I see. Thank you very much, Michele!

  6. junskyman
    April 28, 2008 at 1:44 pm

    Hi Michele,
    I have a question to ask you again 🙂

    You said:
    “k1 is used to divide the second 8 sub-results: the resulting range of values is now between 0.0 and 0.3333”

    But I think these 8 sub-results aren’t same. The 4 outer sub-results are sparser than the 4 inner sub-results, aren’t they?
    So I think their weights are not equal. Am I right?

    Hope for your reply. Thanks a lot!
    Best wishes,

  7. eraser85
    April 28, 2008 at 4:56 pm

    Yes you are right, although it’s just something you notice if you are reading the code 🙂
    If you don’t like this approximation, you can just introduce another constant (say, k1b) and use the following values:

    k0 = 0.05556; // 1.0/18.0 (9 samples)
    k1a = 0.06250; // 1.0/16.0 (4 samples)
    k1b = 0.04167; // 1.0/24.0 (4 samples)
    k2 = 0.02083; // 1.0/48.0 (4 samples)

  8. junskyman
    April 29, 2008 at 3:01 am

    Thanks a lot! You’re so kindhearted! 🙂

  9. junskyman
    April 30, 2008 at 10:41 am

    Hi Michele,
    I come to consult you again. 🙂
    It seems that your GLSL code don’t use the Depth Map to do something:

    “vec4 depthIN = texture2D(DepthBuff, Xin.xy,lvl);”

    Then what do we use the Depth Map to do?
    Thanks a lot!

  10. eraser85
    April 30, 2008 at 12:07 pm

    Aehm.. 😀

    The code posted in the second part actually is not 100% what I’m using. I’ve made some changes in order to keep the code as independent to the implementation as possibile. While doing those changes I forgot to write the line you are missing 🙂

    We said that we take each point from the Camera view (this is called Xout), and then we use the same x-y coordinates but with different z (read from the depth buffer previously stored) in order to obtain Xin.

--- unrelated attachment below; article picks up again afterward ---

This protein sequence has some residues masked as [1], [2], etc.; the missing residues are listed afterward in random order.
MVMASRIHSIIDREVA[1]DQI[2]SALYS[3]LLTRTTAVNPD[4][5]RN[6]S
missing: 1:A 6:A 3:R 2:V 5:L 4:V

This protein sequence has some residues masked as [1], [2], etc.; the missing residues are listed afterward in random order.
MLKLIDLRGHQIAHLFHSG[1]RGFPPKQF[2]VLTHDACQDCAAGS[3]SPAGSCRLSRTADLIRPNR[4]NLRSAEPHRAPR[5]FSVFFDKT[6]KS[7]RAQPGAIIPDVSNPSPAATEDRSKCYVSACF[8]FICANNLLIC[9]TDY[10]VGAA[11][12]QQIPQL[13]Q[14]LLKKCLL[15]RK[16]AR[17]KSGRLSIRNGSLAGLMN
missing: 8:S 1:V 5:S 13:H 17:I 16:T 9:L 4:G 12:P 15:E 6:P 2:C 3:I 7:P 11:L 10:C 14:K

The missing line is exactly this: Xin.z = depthIN.r;

    There’s something I have to say, too: when you write data in a texture, if the latter is not floating point but integer (GL_RGBA8 ) you must have all the values stored as positive or at least equal to zero. But pay attention: reading from the depth buffer or calculating the surface normals gives you numbers between -1.0 and 1.0.

    This is something quite simple to overcome but there are a number of different situations in which there is a particular solution for each of them.

    While I could discuss them down here, I suppose that’s better starting a new blog post, keeping this discussion cleaner.

  11. junskyman
    May 1, 2008 at 5:06 pm

    Thank you, Michele. I agree to start a new blog post for discussing. 😀
    Happy Labor Day! 🙂

  12. antharaton
    July 27, 2009 at 1:45 pm

    Hi Michele, thanks a lot for your tutorials. They were quite helpful, but I still have some questions left:
    1) Did you use the values for sigma_a, sigma_s and the refr_index form Jensen et al. paper as prposed by the TSM paper?
    2) Is tsm_smoothness the LOD for the mipmap? How do you get these valuse and whats the multiplikation for? Shouldn’t you be using texture2DLod instead of texture2D?